Montreal to overhaul rules on 'dangerous dogs'

The City of Montreal is working to come up with a uniform set of rules regarding “dangerous dogs” across its 19 boroughs but won’t say if it’s leaning toward an all-out ban on certain breeds.

New rules are expected to be in place by 2018

The City of Montreal says its new rules will target dangerous dogs, not just pit bulls. (istock)

The City of Montreal is working to come up with a uniform set of rules regarding "dangerous dogs" across its 19 boroughs but won't say if it's leaning toward an all-out ban on any particular breed.

Right now, certain boroughs have stricter rules than others, while some have barely any regulations. The city's central administration wants to change that.

Councillor Anie Samson is vice-chair of the city's executive committee and is responsible for the animal file. Samson said the city is looking at how to target all dangerous dogs, not just pit bulls, which are often singled out in the debate over potentially dangerous animals.

Samson said she wants to make it illegal for any animal to be outside without a collar. 

It is unclear what qualifies as a dangerous dog. However, pit bulls are often singled out as they are more likely to initiate unprovoked attacks, and they inflict the most serious wounds.

A recent report by La Presse found last summer, at least 20 children were the victims of dog attacks in the Montreal region – most often by pit bulls. 

Expert panel

Samson said the city has assembled a panel of experts, asking the panel to determine how best to manage dangerous and abandoned dogs and their owners. It will look at how other big cities have handled the dangerous dog issue.

Nothing has been ruled out – including a ban, she said. However, Samson cautioned, Ontario banned pit bulls more than a decade ago, but statistics show dog bites in Toronto have increased.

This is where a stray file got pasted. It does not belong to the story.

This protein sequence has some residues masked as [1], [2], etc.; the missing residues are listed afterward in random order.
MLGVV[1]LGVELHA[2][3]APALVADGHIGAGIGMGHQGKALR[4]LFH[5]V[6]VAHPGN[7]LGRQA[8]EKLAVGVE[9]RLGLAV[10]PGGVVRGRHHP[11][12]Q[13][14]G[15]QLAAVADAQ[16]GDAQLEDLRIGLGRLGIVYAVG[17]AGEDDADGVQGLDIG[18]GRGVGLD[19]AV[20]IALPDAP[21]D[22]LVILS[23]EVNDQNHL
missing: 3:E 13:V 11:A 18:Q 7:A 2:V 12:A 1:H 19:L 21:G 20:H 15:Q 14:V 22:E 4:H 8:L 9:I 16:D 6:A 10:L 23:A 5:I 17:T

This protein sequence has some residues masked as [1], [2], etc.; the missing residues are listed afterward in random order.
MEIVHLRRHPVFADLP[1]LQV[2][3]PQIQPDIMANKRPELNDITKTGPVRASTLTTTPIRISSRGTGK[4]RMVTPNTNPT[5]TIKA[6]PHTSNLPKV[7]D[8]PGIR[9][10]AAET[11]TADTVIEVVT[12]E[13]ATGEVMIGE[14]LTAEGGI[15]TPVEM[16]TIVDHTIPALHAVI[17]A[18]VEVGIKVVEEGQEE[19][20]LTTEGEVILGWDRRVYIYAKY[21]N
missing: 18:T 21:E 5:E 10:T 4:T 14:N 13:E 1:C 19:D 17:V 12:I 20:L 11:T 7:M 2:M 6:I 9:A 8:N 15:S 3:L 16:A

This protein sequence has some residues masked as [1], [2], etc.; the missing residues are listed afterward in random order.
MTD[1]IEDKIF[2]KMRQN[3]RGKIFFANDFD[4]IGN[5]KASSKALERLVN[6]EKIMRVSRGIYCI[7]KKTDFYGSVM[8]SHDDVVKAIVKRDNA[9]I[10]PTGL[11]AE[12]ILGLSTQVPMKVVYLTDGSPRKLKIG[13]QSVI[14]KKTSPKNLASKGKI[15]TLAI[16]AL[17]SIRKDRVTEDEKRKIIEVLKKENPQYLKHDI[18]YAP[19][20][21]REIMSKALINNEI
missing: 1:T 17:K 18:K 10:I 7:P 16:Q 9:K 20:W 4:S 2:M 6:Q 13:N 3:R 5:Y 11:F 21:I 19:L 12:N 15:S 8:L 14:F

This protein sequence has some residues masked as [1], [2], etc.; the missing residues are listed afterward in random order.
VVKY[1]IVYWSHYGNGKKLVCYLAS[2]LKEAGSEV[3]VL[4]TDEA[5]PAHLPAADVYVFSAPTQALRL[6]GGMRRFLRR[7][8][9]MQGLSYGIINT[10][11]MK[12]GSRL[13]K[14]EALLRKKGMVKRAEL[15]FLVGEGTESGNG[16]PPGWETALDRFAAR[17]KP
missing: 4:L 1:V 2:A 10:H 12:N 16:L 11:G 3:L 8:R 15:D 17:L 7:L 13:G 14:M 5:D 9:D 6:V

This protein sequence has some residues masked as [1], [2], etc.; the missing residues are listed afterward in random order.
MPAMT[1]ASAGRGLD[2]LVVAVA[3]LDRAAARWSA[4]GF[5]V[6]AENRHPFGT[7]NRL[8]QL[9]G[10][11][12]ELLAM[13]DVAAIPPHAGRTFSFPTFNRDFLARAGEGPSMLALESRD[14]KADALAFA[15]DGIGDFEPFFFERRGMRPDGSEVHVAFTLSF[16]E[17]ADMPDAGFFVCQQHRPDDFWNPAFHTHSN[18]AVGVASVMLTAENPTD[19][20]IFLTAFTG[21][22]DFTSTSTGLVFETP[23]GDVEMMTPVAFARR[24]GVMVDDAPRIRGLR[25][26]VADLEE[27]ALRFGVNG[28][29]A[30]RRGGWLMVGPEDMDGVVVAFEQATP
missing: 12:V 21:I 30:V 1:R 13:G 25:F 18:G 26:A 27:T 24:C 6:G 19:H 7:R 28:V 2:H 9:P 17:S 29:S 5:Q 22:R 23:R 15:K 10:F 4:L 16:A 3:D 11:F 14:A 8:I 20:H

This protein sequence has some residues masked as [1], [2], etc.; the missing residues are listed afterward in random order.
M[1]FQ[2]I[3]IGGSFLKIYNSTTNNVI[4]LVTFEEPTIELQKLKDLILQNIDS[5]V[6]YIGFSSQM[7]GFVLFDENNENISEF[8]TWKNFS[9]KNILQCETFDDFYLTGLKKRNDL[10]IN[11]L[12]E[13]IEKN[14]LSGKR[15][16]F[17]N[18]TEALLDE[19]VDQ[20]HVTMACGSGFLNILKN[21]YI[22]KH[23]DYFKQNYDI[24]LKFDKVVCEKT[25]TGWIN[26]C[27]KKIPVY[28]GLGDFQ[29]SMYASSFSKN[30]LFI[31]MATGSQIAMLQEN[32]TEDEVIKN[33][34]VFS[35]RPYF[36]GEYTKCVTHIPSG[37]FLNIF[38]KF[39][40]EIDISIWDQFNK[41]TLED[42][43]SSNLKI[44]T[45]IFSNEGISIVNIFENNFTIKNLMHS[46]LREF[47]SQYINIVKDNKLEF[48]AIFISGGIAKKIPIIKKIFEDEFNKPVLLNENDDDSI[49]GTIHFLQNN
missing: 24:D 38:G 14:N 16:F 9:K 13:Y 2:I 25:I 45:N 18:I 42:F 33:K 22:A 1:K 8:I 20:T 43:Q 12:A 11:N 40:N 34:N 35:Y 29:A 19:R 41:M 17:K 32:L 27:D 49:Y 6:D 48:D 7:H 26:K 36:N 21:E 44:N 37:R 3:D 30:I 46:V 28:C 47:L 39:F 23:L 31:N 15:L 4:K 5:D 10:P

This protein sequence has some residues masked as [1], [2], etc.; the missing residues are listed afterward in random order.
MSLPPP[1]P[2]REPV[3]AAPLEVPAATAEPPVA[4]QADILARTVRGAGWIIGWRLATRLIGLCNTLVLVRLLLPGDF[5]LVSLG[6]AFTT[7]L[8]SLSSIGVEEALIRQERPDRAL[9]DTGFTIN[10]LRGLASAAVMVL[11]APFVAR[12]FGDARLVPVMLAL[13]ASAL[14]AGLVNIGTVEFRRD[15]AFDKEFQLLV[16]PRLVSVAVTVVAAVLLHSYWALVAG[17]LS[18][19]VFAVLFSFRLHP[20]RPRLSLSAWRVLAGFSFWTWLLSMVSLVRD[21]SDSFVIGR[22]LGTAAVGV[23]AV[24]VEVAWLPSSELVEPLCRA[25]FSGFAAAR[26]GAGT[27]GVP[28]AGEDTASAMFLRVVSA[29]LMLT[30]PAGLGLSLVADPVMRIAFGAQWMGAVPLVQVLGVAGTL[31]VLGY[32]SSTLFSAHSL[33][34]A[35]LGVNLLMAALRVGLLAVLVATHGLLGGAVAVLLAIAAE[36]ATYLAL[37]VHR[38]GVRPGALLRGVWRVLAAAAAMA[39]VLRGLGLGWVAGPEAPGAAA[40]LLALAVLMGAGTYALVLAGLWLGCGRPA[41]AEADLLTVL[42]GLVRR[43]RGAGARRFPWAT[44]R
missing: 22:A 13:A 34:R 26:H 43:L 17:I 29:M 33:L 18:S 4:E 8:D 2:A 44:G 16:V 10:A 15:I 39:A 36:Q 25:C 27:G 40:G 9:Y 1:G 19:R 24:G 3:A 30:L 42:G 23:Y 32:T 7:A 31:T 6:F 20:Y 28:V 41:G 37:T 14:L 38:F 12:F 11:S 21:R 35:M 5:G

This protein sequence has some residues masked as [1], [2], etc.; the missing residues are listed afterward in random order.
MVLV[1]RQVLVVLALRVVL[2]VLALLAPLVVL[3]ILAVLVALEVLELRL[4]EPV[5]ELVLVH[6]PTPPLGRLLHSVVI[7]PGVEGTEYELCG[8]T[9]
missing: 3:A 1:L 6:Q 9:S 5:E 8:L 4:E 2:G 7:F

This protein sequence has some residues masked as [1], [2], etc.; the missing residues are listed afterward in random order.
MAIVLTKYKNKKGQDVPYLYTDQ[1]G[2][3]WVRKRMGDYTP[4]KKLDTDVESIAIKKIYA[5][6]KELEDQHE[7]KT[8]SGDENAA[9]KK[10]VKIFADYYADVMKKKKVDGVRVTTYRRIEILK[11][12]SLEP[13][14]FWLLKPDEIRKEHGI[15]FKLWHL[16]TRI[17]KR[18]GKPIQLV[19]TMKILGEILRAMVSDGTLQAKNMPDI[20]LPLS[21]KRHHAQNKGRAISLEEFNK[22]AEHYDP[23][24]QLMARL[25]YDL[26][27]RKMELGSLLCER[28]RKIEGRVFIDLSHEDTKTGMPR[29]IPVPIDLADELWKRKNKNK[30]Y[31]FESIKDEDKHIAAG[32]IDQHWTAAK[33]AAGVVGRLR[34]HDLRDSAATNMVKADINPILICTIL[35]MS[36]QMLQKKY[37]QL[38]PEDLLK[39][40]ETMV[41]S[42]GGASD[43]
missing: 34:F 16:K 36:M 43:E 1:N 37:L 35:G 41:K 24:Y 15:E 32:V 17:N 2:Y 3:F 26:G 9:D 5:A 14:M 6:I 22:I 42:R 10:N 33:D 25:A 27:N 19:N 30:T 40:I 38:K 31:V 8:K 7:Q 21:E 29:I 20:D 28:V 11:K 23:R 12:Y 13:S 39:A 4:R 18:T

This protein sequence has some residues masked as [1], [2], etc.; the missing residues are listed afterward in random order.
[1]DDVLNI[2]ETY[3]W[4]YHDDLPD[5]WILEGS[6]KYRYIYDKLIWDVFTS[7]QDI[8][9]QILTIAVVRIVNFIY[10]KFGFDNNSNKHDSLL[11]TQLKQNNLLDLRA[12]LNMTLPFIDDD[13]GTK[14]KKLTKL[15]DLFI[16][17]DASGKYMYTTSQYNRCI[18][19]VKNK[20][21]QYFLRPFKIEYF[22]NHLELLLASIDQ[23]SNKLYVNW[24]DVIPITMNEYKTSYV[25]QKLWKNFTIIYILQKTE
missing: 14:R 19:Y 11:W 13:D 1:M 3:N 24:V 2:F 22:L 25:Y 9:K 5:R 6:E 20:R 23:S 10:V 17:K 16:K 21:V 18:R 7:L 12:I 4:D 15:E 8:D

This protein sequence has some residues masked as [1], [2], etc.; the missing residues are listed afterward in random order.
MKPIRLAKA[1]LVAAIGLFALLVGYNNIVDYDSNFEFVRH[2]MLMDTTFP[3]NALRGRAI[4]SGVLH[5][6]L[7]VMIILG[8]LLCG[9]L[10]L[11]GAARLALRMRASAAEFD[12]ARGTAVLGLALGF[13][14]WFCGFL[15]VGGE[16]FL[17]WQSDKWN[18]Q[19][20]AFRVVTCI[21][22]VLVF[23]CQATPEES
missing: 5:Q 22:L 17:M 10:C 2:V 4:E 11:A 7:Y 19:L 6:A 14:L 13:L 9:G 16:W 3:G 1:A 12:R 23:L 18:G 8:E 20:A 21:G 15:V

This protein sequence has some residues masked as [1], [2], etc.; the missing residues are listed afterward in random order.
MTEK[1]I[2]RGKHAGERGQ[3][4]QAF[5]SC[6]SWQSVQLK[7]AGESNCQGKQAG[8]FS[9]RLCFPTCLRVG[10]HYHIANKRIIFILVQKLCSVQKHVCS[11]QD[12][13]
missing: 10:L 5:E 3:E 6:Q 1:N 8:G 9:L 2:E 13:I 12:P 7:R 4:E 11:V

Councillor Anie Samson cautioned a ban on pit bulls may not be as effective as people may hope. (Natalie Nanowski/CBC)

Samson said she isn't convinced a ban is the answer to lowering bites and wants to focus more on educating the population and on targeting pet owners who don't abide by the new rules — a strategy some animal experts agree with.

"Dangerous dogs come in all shapes and sizes — some are tiny, some are large. But what is not going to be helpful is if we focus on a breed. Let us focus on [an] individual animal's behaviour," said Nicholas Gilman, executive director of the Montreal SPCA.

Veterinarian Michel Pépin says measures such as ensuring dogs wear tags, obliging some breeds to wear muzzles and introducing annual behaviour tests for dogs and owners would keep people safer than implementing bans.

The city will also open a shelter for dogs and cats governed by the city's rules but run by an independent organization. 

The project was announced in 2014 and will be big enough to accommodate thousands of animals.

Both the shelter and new rules are expected to be in place by 2018.

with files from Natalie Nanowski